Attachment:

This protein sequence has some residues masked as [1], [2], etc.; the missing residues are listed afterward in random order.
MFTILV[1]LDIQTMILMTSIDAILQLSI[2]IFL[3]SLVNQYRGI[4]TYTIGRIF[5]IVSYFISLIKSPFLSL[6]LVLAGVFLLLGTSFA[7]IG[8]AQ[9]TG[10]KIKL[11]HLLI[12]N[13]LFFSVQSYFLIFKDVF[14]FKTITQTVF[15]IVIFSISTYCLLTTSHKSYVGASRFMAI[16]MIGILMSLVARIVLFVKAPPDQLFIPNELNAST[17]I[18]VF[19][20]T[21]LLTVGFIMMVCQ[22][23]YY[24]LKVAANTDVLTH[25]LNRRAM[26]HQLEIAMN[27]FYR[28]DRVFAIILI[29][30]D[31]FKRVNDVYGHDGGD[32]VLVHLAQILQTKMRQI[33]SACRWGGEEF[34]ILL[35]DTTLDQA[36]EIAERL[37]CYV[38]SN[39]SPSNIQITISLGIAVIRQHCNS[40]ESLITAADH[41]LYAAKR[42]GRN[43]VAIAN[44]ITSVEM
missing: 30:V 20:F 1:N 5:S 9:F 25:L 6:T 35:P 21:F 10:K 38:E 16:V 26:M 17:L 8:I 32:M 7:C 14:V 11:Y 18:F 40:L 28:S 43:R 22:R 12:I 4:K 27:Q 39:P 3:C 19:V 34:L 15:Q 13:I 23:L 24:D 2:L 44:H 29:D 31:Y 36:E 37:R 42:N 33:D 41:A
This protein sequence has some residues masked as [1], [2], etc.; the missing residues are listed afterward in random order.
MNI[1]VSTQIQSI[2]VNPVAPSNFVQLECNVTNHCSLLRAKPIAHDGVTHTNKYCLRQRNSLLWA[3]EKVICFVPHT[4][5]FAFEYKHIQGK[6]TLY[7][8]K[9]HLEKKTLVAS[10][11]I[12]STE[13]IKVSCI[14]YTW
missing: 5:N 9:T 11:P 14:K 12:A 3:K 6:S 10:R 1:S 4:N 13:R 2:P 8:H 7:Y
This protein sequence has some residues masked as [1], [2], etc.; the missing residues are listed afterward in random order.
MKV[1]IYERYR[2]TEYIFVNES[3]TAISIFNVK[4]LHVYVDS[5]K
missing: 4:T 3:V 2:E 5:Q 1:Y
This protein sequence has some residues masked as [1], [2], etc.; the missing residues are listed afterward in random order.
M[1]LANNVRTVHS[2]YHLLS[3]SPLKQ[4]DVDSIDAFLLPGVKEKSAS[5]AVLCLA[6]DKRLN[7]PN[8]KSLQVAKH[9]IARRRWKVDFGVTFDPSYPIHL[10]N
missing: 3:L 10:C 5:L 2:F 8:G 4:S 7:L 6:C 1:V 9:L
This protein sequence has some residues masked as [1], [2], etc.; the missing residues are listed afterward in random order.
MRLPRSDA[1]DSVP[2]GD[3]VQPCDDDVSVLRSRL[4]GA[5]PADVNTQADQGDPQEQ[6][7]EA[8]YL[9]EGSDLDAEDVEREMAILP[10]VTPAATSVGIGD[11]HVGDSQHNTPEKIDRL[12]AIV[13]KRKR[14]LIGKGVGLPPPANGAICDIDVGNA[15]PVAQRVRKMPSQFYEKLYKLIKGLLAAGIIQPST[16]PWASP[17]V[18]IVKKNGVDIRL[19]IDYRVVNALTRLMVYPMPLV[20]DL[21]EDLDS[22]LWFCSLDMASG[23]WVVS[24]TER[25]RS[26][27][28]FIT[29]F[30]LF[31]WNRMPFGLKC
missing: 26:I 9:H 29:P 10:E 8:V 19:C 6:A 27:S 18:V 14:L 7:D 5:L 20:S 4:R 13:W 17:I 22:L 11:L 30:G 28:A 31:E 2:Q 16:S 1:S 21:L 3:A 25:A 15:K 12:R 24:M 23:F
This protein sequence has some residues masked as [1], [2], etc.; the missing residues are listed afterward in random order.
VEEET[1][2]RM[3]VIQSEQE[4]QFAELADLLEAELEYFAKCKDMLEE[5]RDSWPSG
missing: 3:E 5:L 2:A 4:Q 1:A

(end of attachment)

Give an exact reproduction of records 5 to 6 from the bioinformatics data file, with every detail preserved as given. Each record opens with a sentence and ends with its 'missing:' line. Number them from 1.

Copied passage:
This protein sequence has some residues masked as [1], [2], etc.; the missing residues are listed afterward in random order.
MRLPRSDA[1]DSVP[2]GD[3]VQPCDDDVSVLRSRL[4]GA[5]PADVNTQADQGDPQEQ[6][7]EA[8]YL[9]EGSDLDAEDVEREMAILP[10]VTPAATSVGIGD[11]HVGDSQHNTPEKIDRL[12]AIV[13]KRKR[14]LIGKGVGLPPPANGAICDIDVGNA[15]PVAQRVRKMPSQFYEKLYKLIKGLLAAGIIQPST[16]PWASP[17]V[18]IVKKNGVDIRL[19]IDYRVVNALTRLMVYPMPLV[20]DL[21]EDLDS[22]LWFCSLDMASG[23]WVVS[24]TER[25]RS[26][27][28]FIT[29]F[30]LF[31]WNRMPFGLKC
missing: 26:I 9:H 29:P 10:E 8:V 19:C 6:A 27:S 18:V 14:L 7:D 5:L 20:S 4:R 13:W 17:I 22:L 11:L 30:G 28:A 31:E 2:Q 16:S 1:S 21:L 3:A 25:A 15:K 12:R 24:M 23:F
This protein sequence has some residues masked as [1], [2], etc.; the missing residues are listed afterward in random order.
VEEET[1][2]RM[3]VIQSEQE[4]QFAELADLLEAELEYFAKCKDMLEE[5]RDSWPSG
missing: 3:E 5:L 2:A 4:Q 1:A